Food & Water


Once, fertilisers could only be obtained from natural reserves of nitrates, phosphates, and potassium. At the turn of the 20th century, the industrialisation of the Haber process allowed ammonium nitrate to be produced using nitrogen captured from the air. This revolutionised the amount of fertiliser that could be produced, boosting global crop yields. Thanks to this vital leap in chemical engineering, a world population of billions can be fed today. Chemical engineers are increasingly involved in the growing, processing, and sustainable distribution of food and production of enjoyable but healthy drinks. They can expect to play an increasing role in modern, more sustainable agriculture and the rebalancing between meat and fruit/vegetable-based food in the light of climate change, health, and dietary drivers.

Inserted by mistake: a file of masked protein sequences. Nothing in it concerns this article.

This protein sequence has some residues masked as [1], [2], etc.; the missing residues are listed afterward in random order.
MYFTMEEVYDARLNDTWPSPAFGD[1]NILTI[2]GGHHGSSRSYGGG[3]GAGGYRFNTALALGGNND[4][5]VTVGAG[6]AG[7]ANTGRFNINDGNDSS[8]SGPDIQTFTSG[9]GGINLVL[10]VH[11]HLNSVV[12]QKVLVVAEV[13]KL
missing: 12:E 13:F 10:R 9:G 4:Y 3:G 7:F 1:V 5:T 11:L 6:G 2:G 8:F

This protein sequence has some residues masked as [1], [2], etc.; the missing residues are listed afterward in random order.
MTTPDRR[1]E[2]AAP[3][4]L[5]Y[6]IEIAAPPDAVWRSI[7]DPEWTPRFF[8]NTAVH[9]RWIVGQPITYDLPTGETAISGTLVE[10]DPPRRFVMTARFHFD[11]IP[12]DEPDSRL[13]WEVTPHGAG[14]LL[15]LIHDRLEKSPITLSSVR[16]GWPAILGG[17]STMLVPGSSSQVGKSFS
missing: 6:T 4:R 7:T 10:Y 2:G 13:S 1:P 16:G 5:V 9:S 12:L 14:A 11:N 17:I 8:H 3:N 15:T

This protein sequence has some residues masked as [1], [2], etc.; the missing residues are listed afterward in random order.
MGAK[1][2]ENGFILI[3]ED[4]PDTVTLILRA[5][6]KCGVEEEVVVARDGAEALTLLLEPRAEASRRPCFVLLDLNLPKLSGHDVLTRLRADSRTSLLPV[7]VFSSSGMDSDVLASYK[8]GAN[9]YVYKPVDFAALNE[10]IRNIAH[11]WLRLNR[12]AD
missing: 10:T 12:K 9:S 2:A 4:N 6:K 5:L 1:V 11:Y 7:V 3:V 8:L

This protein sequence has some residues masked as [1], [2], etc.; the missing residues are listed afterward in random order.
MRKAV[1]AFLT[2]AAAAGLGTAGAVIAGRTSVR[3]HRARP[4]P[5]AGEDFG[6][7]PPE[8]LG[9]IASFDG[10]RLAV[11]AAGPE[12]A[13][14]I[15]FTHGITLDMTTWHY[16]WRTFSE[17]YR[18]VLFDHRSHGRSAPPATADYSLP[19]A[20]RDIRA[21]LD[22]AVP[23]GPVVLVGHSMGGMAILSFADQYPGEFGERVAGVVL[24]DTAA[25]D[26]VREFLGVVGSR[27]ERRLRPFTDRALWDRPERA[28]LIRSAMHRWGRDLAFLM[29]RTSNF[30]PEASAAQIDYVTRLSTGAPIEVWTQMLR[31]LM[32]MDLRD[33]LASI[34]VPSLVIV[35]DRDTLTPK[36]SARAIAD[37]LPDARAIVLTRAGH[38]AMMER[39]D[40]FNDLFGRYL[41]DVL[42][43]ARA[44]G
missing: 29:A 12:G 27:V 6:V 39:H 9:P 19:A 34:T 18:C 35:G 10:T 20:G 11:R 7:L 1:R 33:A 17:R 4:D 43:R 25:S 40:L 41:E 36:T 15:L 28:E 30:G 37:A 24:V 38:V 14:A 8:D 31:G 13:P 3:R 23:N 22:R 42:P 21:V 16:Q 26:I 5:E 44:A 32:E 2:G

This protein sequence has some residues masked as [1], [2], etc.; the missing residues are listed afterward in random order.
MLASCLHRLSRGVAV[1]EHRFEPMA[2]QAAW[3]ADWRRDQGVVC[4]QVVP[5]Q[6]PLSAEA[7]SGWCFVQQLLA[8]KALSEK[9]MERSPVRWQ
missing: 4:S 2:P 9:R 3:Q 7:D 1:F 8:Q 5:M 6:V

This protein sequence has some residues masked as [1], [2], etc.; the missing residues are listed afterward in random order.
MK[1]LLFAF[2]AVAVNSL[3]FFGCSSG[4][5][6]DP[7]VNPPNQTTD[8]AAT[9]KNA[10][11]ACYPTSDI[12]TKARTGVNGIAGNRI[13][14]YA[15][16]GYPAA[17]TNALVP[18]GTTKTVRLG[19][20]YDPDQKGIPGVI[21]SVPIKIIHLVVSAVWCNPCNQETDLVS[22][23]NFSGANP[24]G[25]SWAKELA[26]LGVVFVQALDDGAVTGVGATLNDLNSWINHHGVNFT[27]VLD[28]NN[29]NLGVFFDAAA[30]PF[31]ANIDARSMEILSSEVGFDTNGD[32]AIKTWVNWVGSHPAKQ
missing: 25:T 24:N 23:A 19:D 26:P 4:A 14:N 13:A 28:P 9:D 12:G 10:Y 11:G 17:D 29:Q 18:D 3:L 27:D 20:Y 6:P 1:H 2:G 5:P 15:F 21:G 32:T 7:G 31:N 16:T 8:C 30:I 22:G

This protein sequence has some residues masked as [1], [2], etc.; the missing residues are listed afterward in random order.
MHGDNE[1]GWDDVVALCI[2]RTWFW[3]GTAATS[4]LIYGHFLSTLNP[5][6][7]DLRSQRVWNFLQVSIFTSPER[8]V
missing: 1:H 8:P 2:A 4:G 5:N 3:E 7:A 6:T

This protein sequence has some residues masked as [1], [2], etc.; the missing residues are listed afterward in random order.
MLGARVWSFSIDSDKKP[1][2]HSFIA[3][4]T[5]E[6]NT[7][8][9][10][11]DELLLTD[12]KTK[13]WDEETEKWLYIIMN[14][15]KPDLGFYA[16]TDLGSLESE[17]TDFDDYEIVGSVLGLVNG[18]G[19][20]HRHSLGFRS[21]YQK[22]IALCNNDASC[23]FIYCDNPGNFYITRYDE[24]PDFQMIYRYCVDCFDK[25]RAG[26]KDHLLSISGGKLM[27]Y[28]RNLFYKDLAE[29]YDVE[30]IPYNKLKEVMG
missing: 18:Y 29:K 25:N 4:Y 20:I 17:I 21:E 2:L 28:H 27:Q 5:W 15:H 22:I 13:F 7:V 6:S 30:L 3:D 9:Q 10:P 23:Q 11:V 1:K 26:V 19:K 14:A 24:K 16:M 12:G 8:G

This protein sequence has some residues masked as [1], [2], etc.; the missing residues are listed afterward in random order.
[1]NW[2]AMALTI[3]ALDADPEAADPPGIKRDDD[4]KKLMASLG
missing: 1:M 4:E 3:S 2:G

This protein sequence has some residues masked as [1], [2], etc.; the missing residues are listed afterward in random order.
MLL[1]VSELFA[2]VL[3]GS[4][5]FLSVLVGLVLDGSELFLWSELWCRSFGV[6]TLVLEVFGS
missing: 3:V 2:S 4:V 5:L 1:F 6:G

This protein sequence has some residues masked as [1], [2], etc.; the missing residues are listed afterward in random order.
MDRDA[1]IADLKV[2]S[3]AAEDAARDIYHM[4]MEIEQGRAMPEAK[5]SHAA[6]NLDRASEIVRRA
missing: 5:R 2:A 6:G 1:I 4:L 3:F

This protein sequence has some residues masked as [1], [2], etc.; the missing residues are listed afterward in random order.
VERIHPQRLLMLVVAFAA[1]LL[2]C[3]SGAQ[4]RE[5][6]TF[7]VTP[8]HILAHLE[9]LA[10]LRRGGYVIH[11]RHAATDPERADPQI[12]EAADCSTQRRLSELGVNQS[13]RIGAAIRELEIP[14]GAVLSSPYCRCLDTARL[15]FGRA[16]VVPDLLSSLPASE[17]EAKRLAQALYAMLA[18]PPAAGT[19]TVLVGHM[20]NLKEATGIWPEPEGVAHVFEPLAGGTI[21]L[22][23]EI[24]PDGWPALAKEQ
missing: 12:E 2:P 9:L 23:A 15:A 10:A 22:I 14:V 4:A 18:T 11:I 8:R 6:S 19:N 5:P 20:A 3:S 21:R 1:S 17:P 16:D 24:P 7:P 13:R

The lack of clean water and sewage facilities once blighted cities across the world. In the late 19th century, Joseph Bazalgette’s sewer system eliminated cholera from London. And thanks to his foresight, he designed the system to consider a much larger future population. Today, London is home to another major chemical engineering project, the Thames Tideway ‘super sewer.’ As the global population increases, the role of chemical engineers in delivering clean water and taking waste away is set to grow, especially in the developing world. Providing anaerobic digestion processes as a low energy treatment option at different scales alongside new innovations based on membranes or smarter separations is one example of where they will make an impact. Ensuring that everyone on the planet has access to clean water will be a key challenge requiring key chemical engineering skills, as will the related area of providing safe sewage and sanitation systems for all. Water will become an increasingly scarce resource which will need to be nurtured with increasing efficiency and care; chemical engineers have a key role in minimising demand of water for agriculture and manufacturing. For example, biofuels currently provide low carbon alternative to fossil fuels but often use 10,000 times more water to produce them.

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